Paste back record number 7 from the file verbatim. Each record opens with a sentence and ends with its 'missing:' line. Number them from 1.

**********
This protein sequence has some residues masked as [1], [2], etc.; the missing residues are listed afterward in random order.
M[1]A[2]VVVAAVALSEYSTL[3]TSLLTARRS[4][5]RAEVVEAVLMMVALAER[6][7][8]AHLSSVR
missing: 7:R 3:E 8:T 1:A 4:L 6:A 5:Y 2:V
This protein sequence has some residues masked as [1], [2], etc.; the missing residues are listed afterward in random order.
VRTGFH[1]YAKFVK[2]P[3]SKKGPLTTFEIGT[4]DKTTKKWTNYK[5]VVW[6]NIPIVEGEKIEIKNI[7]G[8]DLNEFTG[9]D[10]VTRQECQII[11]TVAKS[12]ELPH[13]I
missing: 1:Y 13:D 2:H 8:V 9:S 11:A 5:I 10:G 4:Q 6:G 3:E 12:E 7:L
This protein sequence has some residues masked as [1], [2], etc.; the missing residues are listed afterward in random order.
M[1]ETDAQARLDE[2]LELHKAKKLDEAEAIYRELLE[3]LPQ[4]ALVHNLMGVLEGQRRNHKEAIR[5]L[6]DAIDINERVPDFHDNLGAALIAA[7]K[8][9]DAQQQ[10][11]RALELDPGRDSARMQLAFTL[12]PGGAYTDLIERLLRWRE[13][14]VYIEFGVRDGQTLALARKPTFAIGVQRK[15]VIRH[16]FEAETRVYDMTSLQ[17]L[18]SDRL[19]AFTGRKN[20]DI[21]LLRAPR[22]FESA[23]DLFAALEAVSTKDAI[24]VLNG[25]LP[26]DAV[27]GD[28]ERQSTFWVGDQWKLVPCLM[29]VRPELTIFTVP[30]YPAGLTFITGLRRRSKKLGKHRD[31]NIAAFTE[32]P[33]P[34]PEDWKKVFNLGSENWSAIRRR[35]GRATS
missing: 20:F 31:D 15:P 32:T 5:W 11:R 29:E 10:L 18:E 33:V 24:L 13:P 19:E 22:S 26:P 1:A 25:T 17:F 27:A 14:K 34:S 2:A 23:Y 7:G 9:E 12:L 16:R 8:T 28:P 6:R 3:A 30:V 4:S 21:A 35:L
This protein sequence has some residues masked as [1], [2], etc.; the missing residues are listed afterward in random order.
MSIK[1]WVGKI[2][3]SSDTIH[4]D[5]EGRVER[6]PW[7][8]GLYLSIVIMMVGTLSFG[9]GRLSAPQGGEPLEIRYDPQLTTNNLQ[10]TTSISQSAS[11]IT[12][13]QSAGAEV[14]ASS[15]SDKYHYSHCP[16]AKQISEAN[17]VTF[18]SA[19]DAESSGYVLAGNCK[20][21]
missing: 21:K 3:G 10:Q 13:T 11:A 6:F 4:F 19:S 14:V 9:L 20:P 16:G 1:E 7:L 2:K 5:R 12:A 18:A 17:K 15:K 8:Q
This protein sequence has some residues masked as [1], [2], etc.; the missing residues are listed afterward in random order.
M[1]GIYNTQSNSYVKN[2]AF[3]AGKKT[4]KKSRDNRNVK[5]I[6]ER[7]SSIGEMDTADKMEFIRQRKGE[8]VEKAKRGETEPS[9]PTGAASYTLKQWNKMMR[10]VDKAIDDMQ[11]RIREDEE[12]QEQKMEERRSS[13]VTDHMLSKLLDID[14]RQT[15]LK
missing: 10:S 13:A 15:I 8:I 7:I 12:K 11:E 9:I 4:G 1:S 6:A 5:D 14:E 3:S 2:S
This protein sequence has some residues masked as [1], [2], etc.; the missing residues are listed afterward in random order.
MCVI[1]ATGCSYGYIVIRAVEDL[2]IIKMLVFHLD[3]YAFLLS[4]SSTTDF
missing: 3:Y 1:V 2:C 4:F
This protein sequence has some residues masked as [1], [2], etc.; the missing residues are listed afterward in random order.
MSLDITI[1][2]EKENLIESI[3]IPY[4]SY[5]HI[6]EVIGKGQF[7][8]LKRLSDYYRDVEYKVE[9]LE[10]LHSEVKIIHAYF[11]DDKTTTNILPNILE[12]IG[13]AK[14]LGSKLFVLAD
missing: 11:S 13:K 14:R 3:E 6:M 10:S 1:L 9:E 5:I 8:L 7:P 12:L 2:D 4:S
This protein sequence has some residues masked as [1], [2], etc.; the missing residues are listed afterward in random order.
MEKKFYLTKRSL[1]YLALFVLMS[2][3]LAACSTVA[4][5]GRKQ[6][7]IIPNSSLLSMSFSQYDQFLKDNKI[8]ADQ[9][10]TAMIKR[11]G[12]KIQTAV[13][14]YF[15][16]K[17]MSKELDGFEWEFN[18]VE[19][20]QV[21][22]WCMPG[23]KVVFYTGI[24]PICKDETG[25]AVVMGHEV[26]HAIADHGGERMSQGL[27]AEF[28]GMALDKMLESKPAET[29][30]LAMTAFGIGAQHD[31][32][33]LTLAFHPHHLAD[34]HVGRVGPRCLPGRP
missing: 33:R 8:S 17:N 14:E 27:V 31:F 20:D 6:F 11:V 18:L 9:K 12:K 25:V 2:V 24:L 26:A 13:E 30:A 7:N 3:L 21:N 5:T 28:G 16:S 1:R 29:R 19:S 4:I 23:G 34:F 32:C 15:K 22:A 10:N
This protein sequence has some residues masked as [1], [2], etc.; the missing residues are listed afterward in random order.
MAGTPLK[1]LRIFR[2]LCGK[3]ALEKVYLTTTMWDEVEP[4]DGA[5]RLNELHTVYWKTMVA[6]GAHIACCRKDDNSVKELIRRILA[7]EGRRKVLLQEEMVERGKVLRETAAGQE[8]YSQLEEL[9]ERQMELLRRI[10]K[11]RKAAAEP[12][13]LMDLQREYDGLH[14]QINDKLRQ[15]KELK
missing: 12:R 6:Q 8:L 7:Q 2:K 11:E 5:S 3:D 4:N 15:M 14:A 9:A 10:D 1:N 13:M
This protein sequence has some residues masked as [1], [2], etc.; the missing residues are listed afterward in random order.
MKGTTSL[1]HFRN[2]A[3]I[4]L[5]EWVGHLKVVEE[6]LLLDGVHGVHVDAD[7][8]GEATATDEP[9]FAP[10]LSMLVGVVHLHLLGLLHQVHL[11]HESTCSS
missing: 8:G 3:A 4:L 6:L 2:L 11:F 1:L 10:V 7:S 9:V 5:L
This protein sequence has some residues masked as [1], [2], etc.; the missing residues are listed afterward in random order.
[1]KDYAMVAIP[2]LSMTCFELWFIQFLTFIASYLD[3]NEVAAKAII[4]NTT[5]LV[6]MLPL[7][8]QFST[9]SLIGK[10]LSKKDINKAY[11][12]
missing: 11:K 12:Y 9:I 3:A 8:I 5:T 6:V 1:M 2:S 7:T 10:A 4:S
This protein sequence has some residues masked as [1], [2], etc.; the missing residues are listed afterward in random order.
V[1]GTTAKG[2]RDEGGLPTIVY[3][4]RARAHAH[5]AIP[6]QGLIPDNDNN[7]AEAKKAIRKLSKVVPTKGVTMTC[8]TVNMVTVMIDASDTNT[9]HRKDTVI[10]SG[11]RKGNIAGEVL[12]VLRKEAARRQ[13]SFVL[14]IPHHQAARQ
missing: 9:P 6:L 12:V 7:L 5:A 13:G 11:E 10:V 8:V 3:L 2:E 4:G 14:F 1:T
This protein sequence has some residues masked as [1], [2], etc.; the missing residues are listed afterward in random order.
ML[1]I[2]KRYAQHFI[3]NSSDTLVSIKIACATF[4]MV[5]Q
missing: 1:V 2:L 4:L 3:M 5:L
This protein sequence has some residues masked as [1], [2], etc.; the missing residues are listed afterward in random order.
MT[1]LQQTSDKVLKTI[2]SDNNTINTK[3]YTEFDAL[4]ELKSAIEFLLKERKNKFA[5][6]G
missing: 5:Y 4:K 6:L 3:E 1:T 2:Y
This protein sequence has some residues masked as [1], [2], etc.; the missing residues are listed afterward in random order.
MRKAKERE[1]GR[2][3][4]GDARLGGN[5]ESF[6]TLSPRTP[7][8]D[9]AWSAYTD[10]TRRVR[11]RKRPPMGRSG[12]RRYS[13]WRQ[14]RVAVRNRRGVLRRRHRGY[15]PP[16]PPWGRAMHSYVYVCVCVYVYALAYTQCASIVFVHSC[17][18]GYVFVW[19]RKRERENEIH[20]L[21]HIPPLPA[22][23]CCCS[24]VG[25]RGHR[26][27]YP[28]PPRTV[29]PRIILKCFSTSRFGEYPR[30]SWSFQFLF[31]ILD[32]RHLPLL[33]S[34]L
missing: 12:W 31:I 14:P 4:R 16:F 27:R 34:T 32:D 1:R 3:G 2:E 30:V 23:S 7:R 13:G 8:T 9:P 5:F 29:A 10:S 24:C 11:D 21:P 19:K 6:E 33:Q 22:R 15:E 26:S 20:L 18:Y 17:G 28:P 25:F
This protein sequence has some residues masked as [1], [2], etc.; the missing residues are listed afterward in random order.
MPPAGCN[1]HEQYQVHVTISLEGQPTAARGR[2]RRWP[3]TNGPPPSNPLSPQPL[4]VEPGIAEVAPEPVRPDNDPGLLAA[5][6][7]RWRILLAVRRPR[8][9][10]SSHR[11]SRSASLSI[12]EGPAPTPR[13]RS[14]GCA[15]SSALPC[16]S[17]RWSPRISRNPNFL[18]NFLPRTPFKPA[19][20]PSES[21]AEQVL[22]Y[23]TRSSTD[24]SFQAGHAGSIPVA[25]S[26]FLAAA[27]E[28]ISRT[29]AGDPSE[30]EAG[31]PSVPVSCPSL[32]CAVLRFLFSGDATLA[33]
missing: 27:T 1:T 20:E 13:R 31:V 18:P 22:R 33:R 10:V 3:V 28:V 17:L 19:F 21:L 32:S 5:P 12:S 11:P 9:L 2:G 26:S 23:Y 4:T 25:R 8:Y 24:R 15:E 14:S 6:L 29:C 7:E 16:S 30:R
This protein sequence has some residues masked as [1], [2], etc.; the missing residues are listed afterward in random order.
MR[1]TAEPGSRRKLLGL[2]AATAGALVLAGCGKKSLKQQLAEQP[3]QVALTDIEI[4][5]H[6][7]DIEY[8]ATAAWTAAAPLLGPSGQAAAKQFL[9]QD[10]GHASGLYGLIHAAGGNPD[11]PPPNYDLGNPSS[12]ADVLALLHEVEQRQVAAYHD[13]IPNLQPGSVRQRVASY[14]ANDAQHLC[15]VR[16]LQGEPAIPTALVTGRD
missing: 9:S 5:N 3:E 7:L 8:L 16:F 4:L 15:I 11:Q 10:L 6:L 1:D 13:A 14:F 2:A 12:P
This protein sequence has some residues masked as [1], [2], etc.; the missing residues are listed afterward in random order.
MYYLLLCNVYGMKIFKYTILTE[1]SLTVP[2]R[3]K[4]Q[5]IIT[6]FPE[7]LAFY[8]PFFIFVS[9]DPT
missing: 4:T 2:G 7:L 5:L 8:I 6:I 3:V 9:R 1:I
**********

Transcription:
This protein sequence has some residues masked as [1], [2], etc.; the missing residues are listed afterward in random order.
MSLDITI[1][2]EKENLIESI[3]IPY[4]SY[5]HI[6]EVIGKGQF[7][8]LKRLSDYYRDVEYKVE[9]LE[10]LHSEVKIIHAYF[11]DDKTTTNILPNILE[12]IG[13]AK[14]LGSKLFVLAD
missing: 11:S 13:K 14:R 3:E 6:M 10:S 1:L 9:E 5:I 8:L 7:P 12:L 2:D 4:S